The ultra long-range jet segment is the pinnacle of private aviation and battleground for the fastest, furthest and finest aircraft. P1 pits the defending champion against a new contender and old adversary.
With demand in traditional markets stalling amid uncertainty over everything from Euro exits to commodity prices, many manufacturers seem to be banking on the big boys of bizav – those long-range, sleek, superfast executive jets.
Demand in Asia and the Middle East especially is fuelling the development of ULR jets, with latest research offering further positive signs.
Financing solutions firm Global Jet Capital claims that 10% of mid to heavy private jets in Asia Pacific are aged 20 years or older, and 5% are at least 30 years old. The average age of a business jet in the region is 16 years.
And research from Gama Aviation plc, the global aviation services company, shows 56% of the Middle East’s fleet of business aircraft are classified as medium to heavy, and 14% as business jet airliners. The corresponding figures for the global fleet are 30% and 0.3%.
At the moment, the undisputed champion of this division is the excellent Gulfstream G650ER – flying discerning passengers faster, further and in greater comfort than the competition. Yet that competition is relatively sparse at the moment, with Bombardier boldly challenging the champ with its Global 6000 jet (more on that later).
But as with any great underdog story, there is a twist coming – in the shape of the feisty Dassault Falcon 8X which is due to begin deliveries later this year. So the big question is, how does the 8X measure up against the Global 6000 and the all-conquering G650ER? And what impact will increased competition have on three of business aviation’s behemoths?
Earlier this month at the Asian Business Aviation Conference and Exhibition (ABACE) in Shanghai, Dassault’s new flagship Falcon made its China debut with no little fanfare. Remember, this is a company celebrating its centenary on the back of a bruising 2015 that saw sales stall significantly. Some people believed that the impending certification and delivery of the 8X could well be having an impact on current sales – with some prospective customers ‘holding out’ for the new, ultra long range executive jet. You can see their point. If you are in the market for a jet, and have a fondness for Falcon, there are reasons why you would wait for the latest model rather than investing in the admittedly attractive alternative.
The average lifespan of a business aircraft is around 15 years, with few people ‘upgrading’ with the frequency they might their personal electronic devices – but the smarts behind their decision is pretty much the same. Boffins in marketing science call it conjoint analysis and hazard rate modelling. Conjoint analysis involves asking customers how important certain features are to them (such as range, speed, cabin size). However, this method is imperfect as it takes a snapshot of the current market and products available. That’s where hazard rate modelling comes in – estimating the time between first purchase and replacement.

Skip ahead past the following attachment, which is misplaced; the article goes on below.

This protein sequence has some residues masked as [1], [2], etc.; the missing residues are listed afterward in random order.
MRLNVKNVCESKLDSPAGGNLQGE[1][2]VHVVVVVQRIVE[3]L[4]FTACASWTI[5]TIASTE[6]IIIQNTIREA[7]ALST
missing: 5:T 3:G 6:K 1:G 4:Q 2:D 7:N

Three factors drive demand for a replacement aircraft – market conditions, condition of the existing aircraft and financial position of the company. Bearing those factors in mind, and with present uncertainty in the world, it’s perhaps understandable why demand for business aircraft pretty much across the board has been sluggish in the past 12 months. Weaker demand and an oversupply in the resale market also means upgrading is a tougher prospect.
Going back to conjoint analysis, let’s say you had your heart set on a Falcon 8X and were one of the early purchasers of the 7X, which entered service in June 2007. Falcons hold their value very well – up to 20% more than other leading aircraft – so there is a strong resale market and a 7X bought back then would pretty much be entering a phase in its life when it would be worth considering replacing.
Having presumably been a very happy customer of Dassault and impressed by the agility, speed and comfort of the 7X – chances are you would wait for the new 8X. A new 7X will cost around US$53 million, while the 8X is due to cost around US$57.5 million. With little relative difference in cost (it looks like less than 10%), the 8X seems to offer significantly more. It has a greater range (6,450nm is 500nm more than the 7X), while the cabin of the 8X is longer, adding 143 cubic feet of precious